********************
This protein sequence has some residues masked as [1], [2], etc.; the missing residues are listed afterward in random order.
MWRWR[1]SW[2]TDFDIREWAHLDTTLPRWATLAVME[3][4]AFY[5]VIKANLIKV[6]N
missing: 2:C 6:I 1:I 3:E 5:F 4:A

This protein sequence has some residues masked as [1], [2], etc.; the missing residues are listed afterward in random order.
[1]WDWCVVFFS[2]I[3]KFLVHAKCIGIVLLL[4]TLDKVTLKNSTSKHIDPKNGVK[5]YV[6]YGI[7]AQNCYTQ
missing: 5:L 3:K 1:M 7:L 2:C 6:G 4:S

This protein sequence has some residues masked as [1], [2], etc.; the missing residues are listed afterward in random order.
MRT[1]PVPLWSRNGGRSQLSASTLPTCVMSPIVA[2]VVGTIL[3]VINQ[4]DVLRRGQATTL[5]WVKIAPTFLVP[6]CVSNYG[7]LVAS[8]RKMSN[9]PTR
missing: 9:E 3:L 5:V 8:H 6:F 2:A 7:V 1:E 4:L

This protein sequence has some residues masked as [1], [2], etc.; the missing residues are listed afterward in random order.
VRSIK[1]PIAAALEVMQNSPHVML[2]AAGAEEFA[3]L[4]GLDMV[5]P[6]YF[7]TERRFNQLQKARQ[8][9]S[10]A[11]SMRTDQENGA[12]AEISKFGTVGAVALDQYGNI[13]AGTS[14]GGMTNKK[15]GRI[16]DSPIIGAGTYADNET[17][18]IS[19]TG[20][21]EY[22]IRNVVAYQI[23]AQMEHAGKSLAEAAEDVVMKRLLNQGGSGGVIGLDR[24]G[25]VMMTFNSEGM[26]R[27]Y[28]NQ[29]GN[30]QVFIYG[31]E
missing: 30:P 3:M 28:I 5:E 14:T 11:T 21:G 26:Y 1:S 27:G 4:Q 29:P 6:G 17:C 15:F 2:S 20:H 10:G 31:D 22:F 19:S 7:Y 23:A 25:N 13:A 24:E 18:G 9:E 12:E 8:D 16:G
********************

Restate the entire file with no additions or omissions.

This protein sequence has some residues masked as [1], [2], etc.; the missing residues are listed afterward in random order.
MWRWR[1]SW[2]TDFDIREWAHLDTTLPRWATLAVME[3][4]AFY[5]VIKANLIKV[6]N
missing: 2:C 6:I 1:I 3:E 5:F 4:A

This protein sequence has some residues masked as [1], [2], etc.; the missing residues are listed afterward in random order.
[1]WDWCVVFFS[2]I[3]KFLVHAKCIGIVLLL[4]TLDKVTLKNSTSKHIDPKNGVK[5]YV[6]YGI[7]AQNCYTQ
missing: 5:L 3:K 1:M 7:L 2:C 6:G 4:S

This protein sequence has some residues masked as [1], [2], etc.; the missing residues are listed afterward in random order.
MRT[1]PVPLWSRNGGRSQLSASTLPTCVMSPIVA[2]VVGTIL[3]VINQ[4]DVLRRGQATTL[5]WVKIAPTFLVP[6]CVSNYG[7]LVAS[8]RKMSN[9]PTR
missing: 9:E 3:L 5:V 8:H 6:F 2:A 7:V 1:E 4:L

This protein sequence has some residues masked as [1], [2], etc.; the missing residues are listed afterward in random order.
VRSIK[1]PIAAALEVMQNSPHVML[2]AAGAEEFA[3]L[4]GLDMV[5]P[6]YF[7]TERRFNQLQKARQ[8][9]S[10]A[11]SMRTDQENGA[12]AEISKFGTVGAVALDQYGNI[13]AGTS[14]GGMTNKK[15]GRI[16]DSPIIGAGTYADNET[17][18]IS[19]TG[20][21]EY[22]IRNVVAYQI[23]AQMEHAGKSLAEAAEDVVMKRLLNQGGSGGVIGLDR[24]G[25]VMMTFNSEGM[26]R[27]Y[28]NQ[29]GN[30]QVFIYG[31]E
missing: 30:P 3:M 28:I 5:E 14:T 11:T 21:G 26:Y 1:S 27:G 4:Q 29:P 6:G 17:C 15:F 2:S 20:H 10:G 31:D 22:F 19:S 7:Y 23:A 25:N 13:A 24:E 18:G 9:E 12:E 8:D 16:G